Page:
Fever and dry cough were the first reported common symptoms in COVID-19 positive patients . Studies have demonstrated the following cardiac complications to be associated with COVID-19: myocardial infarction, microembolic complications, myocardial injury, arrythmia, heart failure, coronary vasospasm, non-ischemic cardiomyopathy, stress cardiomyopathy, pericarditis and myocarditis [2, 3]. There is little known about myocarditis as a COVID-19 complication. Viral infections including influenza, are the most common infectious cause of myocarditis . Cardiac tamponade has rarely been reported as a COVID-19 complication.
There are multiple case reports illustrating myopericarditis in COVID-19 patients in conjunction or after the onset of respiratory symptoms. Two of the cases report no previous medical history [3, 4]. Past medical history in the other cases include non-ischemic cardiomyopathy  and previous myopericarditis . It seems plausible that previous cardiovascular co-morbidity could increase risk of COVID-19 myopericarditis, although further studies would be required [7, 8].
Size of pericardial effusion reported ranges from 1.1 to 2 cm, smaller compared to the pericardial effusion in our case (3–4 cm). Three case reports diagnosed cardiac tamponade with TTE requiring pericardiocentesis. These cases recorded pericardial fluid drained as 300 ml serous fluid , 540 ml serous fluid  and 800 ml of exudative bloody fluid . Where possible the PCR of the fluid was tested and found to be COVID-19 negative, supporting the findings in our case [3, 5, 6]. Takotsubo cardiomyopathy was identified post pericardiocentesis in the third case .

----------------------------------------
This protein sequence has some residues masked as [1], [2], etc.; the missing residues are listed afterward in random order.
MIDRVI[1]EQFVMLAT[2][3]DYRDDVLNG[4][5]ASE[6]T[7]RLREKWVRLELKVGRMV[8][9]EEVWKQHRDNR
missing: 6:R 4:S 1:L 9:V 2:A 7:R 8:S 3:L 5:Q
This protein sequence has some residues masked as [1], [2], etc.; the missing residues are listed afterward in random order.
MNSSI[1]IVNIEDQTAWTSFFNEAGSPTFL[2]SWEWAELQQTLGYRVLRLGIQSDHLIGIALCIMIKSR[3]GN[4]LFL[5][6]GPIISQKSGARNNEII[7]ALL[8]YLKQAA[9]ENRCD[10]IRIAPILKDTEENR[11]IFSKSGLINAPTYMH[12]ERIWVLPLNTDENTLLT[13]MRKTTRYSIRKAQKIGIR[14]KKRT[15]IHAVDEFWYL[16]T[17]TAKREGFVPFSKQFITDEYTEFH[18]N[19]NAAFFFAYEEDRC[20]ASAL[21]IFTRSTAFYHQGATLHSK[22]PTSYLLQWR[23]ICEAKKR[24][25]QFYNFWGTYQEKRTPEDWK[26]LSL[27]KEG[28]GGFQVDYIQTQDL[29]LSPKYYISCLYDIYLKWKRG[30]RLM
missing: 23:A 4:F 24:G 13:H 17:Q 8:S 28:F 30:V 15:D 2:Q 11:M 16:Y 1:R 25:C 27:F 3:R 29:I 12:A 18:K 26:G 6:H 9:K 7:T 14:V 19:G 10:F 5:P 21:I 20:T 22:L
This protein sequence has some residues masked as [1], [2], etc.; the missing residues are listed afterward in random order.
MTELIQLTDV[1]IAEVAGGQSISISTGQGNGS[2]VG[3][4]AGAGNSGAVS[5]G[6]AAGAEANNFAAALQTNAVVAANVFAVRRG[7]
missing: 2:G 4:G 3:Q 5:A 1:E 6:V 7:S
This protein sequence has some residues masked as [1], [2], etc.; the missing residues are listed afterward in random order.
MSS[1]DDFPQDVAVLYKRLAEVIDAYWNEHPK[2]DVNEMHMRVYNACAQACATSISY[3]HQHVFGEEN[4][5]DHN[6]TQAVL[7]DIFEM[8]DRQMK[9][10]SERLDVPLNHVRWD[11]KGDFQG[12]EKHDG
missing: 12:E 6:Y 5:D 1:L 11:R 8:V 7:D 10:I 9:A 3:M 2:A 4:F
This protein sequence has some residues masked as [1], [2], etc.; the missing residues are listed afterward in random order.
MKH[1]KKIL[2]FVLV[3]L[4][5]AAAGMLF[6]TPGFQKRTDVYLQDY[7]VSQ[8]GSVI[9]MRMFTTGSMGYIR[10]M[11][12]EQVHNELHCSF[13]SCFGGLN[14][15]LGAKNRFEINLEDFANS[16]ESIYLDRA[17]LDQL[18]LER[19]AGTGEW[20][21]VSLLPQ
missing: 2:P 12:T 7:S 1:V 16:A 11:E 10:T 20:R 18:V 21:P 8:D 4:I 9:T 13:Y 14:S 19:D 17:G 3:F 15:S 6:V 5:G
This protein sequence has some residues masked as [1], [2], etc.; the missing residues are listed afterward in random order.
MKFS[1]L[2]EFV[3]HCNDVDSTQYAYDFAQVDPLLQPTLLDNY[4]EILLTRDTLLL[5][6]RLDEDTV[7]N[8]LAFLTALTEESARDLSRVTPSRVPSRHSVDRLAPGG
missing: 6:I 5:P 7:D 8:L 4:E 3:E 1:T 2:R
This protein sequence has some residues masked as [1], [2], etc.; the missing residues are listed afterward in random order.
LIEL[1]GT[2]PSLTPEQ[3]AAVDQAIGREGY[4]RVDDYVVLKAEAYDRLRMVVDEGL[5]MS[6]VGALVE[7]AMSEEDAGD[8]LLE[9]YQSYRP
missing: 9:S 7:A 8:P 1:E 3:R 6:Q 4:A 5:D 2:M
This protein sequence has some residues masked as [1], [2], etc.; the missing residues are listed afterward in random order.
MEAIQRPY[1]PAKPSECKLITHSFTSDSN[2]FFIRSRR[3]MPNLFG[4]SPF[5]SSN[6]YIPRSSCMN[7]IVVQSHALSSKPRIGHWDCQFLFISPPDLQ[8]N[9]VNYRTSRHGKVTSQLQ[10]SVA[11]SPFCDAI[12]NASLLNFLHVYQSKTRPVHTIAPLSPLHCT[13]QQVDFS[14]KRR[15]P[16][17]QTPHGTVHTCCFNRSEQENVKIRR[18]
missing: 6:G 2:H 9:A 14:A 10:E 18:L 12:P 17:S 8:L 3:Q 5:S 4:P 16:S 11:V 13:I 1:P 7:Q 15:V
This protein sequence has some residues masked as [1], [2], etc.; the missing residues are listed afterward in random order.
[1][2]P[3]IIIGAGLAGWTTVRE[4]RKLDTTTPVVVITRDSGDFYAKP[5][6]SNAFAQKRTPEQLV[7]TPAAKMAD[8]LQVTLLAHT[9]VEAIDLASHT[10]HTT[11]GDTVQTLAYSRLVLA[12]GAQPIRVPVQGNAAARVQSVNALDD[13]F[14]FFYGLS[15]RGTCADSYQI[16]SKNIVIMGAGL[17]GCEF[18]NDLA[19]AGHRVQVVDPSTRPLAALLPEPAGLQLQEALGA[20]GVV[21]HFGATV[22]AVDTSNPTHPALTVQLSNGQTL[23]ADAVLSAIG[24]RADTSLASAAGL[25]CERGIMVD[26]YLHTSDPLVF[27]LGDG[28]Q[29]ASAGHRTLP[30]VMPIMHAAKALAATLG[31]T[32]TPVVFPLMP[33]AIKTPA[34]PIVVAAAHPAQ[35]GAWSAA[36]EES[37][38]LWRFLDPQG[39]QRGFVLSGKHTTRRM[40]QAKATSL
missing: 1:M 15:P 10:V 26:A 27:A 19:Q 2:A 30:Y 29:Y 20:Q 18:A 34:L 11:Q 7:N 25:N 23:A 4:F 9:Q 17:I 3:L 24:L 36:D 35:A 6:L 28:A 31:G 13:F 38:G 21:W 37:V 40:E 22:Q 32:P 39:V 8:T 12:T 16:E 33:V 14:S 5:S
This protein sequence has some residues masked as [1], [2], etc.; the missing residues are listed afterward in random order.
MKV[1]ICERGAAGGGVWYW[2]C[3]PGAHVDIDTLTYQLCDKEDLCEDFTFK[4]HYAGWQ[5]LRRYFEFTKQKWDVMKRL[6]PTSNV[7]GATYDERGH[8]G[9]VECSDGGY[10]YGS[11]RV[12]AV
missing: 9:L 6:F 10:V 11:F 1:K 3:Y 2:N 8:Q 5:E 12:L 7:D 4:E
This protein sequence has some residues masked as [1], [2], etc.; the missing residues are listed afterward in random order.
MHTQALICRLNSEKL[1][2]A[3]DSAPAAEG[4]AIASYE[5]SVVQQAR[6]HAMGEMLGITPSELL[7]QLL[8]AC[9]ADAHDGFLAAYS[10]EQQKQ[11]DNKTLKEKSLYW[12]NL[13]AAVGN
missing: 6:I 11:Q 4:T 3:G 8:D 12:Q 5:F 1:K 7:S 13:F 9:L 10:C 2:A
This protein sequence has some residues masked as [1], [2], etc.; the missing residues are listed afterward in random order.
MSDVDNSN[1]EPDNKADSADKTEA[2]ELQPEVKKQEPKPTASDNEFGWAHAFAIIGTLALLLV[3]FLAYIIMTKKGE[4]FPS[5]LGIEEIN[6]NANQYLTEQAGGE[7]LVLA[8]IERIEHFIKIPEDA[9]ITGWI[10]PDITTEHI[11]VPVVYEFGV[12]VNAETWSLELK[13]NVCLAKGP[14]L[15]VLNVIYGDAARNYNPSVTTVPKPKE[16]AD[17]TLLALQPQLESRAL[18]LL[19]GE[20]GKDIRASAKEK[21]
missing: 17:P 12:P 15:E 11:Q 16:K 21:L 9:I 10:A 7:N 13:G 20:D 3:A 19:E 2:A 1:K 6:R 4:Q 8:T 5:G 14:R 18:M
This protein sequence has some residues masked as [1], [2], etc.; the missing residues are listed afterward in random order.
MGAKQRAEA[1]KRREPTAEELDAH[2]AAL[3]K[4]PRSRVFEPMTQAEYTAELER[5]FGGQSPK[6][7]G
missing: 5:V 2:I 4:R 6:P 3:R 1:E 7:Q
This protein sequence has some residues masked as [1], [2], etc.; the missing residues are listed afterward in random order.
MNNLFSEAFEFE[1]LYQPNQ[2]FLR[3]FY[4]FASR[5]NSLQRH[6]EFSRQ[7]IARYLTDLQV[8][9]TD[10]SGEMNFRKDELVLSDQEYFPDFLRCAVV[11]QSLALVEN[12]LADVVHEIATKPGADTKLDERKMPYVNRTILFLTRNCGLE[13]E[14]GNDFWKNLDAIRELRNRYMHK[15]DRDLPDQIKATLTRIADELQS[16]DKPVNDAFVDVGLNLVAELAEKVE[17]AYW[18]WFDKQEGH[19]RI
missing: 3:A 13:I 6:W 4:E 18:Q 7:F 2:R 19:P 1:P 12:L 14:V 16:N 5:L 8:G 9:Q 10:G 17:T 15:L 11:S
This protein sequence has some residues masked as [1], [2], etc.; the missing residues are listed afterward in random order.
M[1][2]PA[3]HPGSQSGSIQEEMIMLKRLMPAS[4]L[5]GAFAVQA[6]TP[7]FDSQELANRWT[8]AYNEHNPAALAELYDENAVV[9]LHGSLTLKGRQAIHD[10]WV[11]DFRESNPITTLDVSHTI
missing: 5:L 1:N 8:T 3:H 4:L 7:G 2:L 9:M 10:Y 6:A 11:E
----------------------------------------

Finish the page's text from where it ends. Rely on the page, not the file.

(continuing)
Troponin was raised in all expect one case report. As troponin can be raised with pneumonia, myocardial damage can be differentiated with TTE or cardiac MRI if necessary . ECG findings were recorded as ST elevation or nonspecific ST changes [2, 5, 6].
Similar to our case, two patients were prescribed heart failure medication such as Furosemide [2, 5]. Although, antibiotics were not documented to have been given in the other reported cases. The main therapies to treat myopericarditis include non-steroidal anti-inflammatories and glucocorticoids . Four cases mentioned which medications were used. Three received glucocorticoids, two were prescribed colchicine in addition. Three also received trial COVID therapies including hydroxychloroquine and antiretrovirals, however these therapies have not been validated. Moreover, no medications have currently been recommended to treat COVID-19 myopericarditis [2,3,4,5].
Although there is no clear mechanism for the pathogenesis of cardiac involvement, various methods have been proposed [4, 5]. SARS-CoV2 could reflect the dissemination process of the virus through blood or lymphatics of the respiratory tract . Conversely, an inflammatory response, similar to other viruses, could be triggered resulting in pericarditis and pericardial effusion .
Our case highlights that COVID-19 myopericarditis can be complicated by cardiac tamponade and can present without respiratory symptoms. Further studies as the pandemic progresses will be required to develop better understanding of the pathogenesis, presentation and specific treatment for COVID-19 myopericarditis.
Availability of data and materials
The data for this case report is located at Basingstoke and North Hampshire Hospital.
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Cairns, L., Abed El Khaleq, Y., Storrar, W. et al. COVID-19 myopericarditis with cardiac tamponade in the absence of respiratory symptoms: a case report. J Med Case Reports 15, 31 (2021). https://doi.org/10.1186/s13256-020-02618-z
- Cardiac complications
- Cardiac tamponade
- Case report